Hey Talia-I forgot to address your question on Paula's Choice! I never tried any of her products, though they seem well formulated. My choice, though probably not to, though probably not the wisest is the fact that I just don't take Paula Begoun seriously and her reviews. How can a product reviewer be impartial when she is selling her own skin care line? Additionally, it seems as of late that her reviews of products are becoming more sarcastic and negative which ascertains her self-serving agenda. Plus she reviews products based on INDIVIDUAL ingredients, not as a whole, which biochemically speaking one shouldn't do. She has lessened the scientific data in her reviews and increased the sarcastically negative tone in her reviews.

    A couple years back she was soooo anti-retinoil, now she is a complete advocate. She currently slams stem cell technology and peptides, but lets see if that changes when she brings out a peptide/stem cell serum! She rates ALL of her products with the highest regards!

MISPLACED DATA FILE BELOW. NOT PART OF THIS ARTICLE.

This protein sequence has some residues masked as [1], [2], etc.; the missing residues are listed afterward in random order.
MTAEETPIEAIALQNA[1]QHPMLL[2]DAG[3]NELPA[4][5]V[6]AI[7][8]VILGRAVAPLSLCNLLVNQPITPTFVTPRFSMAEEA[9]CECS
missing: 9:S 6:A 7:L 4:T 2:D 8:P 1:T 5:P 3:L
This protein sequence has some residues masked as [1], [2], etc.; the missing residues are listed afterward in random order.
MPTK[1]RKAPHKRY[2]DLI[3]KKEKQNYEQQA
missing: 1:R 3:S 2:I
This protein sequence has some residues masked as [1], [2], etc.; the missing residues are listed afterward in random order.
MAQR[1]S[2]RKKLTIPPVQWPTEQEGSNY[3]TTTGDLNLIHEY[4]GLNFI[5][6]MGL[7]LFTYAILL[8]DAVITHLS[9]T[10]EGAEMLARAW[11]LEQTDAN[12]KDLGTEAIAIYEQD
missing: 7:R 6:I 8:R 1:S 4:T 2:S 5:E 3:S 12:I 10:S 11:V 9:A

If a product of hers landed on my lap I would indeed give it a whirl, but I just wouldn't purchase any.

  • June 27, 2011

    by NoeyD77

    Hey Talia! If you're still around I LOVE niacinamide! I rank that ingredient up there with Vitamin C! Using that with tretinoin and 10% glycolic acid, hon you really can't do much more topically for your skin! Thats a powerful regimen you have going on!

    I as well use some form of RX retinoid, either Atralin/Refissa/Retin A/RAM/Tazorac. One thing though is that I switched from Nia24 to the fairly newly reformulated Strivectin. I heard that Nia24 bought them out, though I'm not certain about that. It contains 8% of Nia-114 which is there "version" of niacinamide, plus its less expensive since you can get value sets on QVC.

    Regardless opf any other products I use, I will FOREVER use a RX retinoid of some sort (prob Atralin), a vitamin c serum, a niacinamide product, a glycolic pad of at least 10% glycolic aciud and and a physical sunscreen!

  • May 19, 2011

    by Ann

    Hi Talia, Your skin sounds amazing. Thanks for sharing. What skin type do you have? And also, would you mind sharing the brands you are using in terms of the alpha hydroxy peels you are doing along with 10% glycolic acid? Many thanks